when a book is your best friend

I was ill recently. Not anything life-threatening, but enough to put me down and keep me there, to change the world and leave me out of it.

Stuck in the house, in bed, I felt as though I were living in a parallel world and nothing I usually did seemed to make sense. I wondered how everyone else could carry on, shouting and running about, when I was aching so much and felt so useless. I couldn´t believe how much I´d taken my good health for granted.

When I couldn´t sleep I reached for the books I´d been reading up to that day and rejected them. They were for when I was well. No, I needed something different. Some comfort reading, perhaps, but not necessarily an easy read. Just a dependable one. An old friend.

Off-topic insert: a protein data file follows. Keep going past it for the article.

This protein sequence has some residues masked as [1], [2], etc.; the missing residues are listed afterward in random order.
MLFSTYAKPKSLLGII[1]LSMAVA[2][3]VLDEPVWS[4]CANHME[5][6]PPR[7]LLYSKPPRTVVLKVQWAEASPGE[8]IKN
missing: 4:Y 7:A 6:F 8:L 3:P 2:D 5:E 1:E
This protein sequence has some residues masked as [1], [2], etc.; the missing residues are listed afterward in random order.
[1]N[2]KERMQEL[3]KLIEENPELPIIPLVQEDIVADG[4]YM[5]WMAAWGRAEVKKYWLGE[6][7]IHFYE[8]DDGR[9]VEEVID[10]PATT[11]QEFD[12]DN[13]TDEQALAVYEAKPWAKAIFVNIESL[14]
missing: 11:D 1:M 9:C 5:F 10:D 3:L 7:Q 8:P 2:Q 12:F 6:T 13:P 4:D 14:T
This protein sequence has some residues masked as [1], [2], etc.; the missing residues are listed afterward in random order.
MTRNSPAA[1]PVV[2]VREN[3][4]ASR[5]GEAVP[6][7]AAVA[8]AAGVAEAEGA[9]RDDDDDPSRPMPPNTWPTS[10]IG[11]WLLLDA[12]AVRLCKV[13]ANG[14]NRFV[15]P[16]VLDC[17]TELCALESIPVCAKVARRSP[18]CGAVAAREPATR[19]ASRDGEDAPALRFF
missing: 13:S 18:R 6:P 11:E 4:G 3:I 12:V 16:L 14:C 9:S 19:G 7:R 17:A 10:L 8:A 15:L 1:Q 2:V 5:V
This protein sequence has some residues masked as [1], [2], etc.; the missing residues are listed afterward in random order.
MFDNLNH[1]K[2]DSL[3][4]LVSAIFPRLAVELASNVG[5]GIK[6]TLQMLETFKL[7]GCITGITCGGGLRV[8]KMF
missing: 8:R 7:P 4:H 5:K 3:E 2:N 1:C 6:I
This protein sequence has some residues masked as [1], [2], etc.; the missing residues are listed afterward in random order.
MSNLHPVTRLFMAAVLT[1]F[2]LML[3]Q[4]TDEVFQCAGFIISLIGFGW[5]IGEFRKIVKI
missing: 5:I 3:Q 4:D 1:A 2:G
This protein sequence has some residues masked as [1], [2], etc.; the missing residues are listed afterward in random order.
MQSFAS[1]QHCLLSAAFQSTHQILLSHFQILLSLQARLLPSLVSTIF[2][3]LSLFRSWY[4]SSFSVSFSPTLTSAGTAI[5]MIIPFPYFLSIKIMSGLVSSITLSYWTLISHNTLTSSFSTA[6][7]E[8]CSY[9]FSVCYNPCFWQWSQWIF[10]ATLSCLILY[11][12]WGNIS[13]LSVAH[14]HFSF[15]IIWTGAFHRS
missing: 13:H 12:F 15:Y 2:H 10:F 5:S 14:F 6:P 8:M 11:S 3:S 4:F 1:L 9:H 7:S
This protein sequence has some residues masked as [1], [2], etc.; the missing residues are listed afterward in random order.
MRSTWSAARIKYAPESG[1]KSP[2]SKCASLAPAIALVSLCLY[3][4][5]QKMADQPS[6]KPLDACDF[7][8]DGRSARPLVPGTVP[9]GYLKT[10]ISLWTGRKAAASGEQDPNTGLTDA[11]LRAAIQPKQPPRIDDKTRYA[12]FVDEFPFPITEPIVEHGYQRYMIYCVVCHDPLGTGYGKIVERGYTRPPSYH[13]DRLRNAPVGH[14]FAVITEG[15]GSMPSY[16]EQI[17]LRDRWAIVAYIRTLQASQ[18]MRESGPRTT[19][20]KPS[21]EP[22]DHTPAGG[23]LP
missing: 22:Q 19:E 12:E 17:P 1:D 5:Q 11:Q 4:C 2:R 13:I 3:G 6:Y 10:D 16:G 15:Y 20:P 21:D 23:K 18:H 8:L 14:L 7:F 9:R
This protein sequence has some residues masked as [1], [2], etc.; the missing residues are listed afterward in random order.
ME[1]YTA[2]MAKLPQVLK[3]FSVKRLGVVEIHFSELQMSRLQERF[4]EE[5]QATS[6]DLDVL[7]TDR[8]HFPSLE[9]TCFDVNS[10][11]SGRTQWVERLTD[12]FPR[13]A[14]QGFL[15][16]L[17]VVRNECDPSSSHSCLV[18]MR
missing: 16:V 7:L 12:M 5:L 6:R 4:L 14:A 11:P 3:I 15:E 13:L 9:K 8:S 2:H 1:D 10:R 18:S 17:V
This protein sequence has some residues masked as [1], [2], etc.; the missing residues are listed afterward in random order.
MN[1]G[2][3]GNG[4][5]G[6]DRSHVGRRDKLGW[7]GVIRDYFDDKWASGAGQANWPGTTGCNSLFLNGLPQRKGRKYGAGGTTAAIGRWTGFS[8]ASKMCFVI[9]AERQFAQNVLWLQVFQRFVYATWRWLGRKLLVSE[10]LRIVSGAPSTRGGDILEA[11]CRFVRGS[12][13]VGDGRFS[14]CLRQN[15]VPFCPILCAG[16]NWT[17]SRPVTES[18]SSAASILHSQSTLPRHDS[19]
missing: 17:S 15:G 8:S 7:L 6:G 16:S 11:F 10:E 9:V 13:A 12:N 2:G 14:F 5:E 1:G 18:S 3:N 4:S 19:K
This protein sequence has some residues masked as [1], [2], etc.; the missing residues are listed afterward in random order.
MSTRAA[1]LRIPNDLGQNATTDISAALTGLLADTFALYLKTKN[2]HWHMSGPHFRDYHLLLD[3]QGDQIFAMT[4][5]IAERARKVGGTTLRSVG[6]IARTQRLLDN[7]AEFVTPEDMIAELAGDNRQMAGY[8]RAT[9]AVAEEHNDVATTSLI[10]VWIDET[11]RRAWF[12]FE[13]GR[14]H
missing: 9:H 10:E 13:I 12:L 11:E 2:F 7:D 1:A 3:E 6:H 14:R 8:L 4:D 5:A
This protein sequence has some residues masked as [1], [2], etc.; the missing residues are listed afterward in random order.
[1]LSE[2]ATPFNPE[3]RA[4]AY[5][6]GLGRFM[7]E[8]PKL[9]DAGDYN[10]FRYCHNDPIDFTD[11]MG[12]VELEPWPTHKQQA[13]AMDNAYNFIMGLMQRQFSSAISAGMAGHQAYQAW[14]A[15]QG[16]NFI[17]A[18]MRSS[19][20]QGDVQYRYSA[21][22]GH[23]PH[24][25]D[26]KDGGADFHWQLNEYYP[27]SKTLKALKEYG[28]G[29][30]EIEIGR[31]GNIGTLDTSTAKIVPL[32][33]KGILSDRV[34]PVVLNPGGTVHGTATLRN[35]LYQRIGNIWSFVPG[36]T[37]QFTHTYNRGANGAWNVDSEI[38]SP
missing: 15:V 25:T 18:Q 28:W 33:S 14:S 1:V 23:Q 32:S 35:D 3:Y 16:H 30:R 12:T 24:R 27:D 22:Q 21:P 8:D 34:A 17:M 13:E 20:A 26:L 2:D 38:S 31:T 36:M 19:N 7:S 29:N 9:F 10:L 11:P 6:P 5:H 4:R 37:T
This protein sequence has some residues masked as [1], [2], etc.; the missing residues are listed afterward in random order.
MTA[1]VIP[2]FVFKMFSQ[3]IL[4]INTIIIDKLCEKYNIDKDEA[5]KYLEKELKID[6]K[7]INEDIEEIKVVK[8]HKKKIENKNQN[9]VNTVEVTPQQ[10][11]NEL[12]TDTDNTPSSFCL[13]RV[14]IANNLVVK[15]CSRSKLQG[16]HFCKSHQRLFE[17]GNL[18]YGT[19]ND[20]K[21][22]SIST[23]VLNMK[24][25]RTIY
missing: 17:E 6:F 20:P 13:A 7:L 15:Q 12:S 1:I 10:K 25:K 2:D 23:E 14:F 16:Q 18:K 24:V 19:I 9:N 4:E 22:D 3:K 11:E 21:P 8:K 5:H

This time I reached for Paul Theroux´s book about travelling the shores of the Mediterranean, The Pillars of Hercules. I have all of Theroux´s travel books on a special shelf at home, close at hand, in battered old copies which have criss-crossed the world and relationships with me.

I don´t know what it is about these books, why they comfort me, but I think it has something to do with the time I suffered a shocking bereavement, over ten years ago now. Nobody could console me then, no words or drink or actions: nothing but reading. That time it was The Happy Isles of Oceana, by Theroux, and I still have the same copy that I buried myself in, or swam in, or canoed in, all those years back. That book got me through a vile time.


I´m not sure about other people – about you, because I´d love to know if you have books like these – but these special books which we keep with us, keep handy, fall into a different class than the ones we think are great or odd. These are like mementoes, like gateways to times past in more ways than one. They are good, old friends, always the same and always different each time we meet them.

Now, getting better, I salute them.